Cameras to keep rolling in Paradise as town takes issue to court

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Cameras to keep rolling in Paradise as town takes issue to court

Dozens of surveillance cameras in Paradise will continue to record, despite a recommendation from the province's privacy commissioner.

The Town of Paradise sent an official response to commissioner Donovan Molloy on Wednesday, saying it will take the issue to court.

Earlier this month, Molloy requested the town remove the cameras until it provides further evidence to justify its need for all 87 cameras.

"We weren't prepared to turn off our cameras," said Mayor Dan Bobbett. "We installed the cameras initially because we've had a few break-ins. We've had people pull fire alarms, false fire alarms."

Bobbett said the safety and security of all employees and visitors, and the protection of its assets are of utmost importance.

Both sides will continue to try to reach an agreement, but failing that, the matter will go to Supreme Court and a judge will rule on whether the town has to follow the privacy commissioner's advice.

In his report, Molloy said he asked for documentation of those incidents of vandalism and mischief — and got no response.

Bobbett said they have worked with the commissioner since the report was release and have provided some additional information, but not enough to reach an agreement with Molloy yet.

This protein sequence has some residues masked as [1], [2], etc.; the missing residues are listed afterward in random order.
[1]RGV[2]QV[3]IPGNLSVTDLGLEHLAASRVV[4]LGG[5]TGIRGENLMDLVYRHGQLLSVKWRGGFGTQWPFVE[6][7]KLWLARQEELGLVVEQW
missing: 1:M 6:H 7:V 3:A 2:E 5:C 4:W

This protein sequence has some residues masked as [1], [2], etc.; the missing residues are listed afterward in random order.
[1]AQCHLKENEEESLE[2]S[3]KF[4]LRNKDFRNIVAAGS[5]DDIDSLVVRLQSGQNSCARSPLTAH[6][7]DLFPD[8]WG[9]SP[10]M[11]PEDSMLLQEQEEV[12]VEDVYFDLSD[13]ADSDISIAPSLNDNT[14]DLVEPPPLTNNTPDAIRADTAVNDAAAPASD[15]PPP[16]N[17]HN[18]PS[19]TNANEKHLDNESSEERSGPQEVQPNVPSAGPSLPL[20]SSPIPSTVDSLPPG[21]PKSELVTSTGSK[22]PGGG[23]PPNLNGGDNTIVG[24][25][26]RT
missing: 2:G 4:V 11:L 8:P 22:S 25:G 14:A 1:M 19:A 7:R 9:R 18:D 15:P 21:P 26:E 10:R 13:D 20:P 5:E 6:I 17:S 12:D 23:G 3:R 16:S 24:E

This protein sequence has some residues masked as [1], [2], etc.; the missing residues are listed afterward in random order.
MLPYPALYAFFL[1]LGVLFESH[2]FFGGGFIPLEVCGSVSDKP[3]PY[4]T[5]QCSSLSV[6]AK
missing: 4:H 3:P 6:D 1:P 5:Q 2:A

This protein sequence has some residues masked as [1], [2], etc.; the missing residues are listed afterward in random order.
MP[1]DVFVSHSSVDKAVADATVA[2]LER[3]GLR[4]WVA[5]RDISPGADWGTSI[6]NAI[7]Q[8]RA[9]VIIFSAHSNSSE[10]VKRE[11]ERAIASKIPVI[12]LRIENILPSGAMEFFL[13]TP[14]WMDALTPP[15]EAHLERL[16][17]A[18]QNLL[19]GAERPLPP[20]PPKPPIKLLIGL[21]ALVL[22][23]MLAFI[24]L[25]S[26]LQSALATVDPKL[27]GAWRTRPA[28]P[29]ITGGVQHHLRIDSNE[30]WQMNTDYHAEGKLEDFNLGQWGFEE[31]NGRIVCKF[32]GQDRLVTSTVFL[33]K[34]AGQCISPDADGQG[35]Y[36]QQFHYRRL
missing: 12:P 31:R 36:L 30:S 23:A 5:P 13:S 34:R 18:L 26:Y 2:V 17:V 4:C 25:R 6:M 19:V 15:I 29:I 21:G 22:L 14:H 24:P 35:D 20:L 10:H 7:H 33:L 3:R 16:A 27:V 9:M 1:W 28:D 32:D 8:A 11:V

The mayor said the town developed a "progressive and comprehensive" surveillance policy and ratified it at a public council meeting, and the town doesn't see anything wrong with the cameras. The town does not believe it violates the province's privacy legislation.

Cameras not in private areas, town says

Paradise has 23 cameras indoors, 18 of which are in staff-only areas. In his report, Molloy said he asked for justification for those cameras, and again got no response.

In its response to Molloy, the town said all staff were given notice before the cameras were installed, and they are all in public areas — not in washrooms or changing rooms.

The cameras are live streaming to computers used by 25 employees, something Molloy said can cause a heightened risk of privacy breaches.

The Town of Paradise had 10 days to respond to the report, and said it made "sincere" efforts to work with Molloy to resolve the issues within the timeframe. 

"We'll continue to work with him, but we still remain firm that we are not turning off our cameras because we deployed those cameras for a reason," said Bobbett.

Molloy's report was the sixth set of recommendations made to the town in five months — with one in January also relating to security cameras.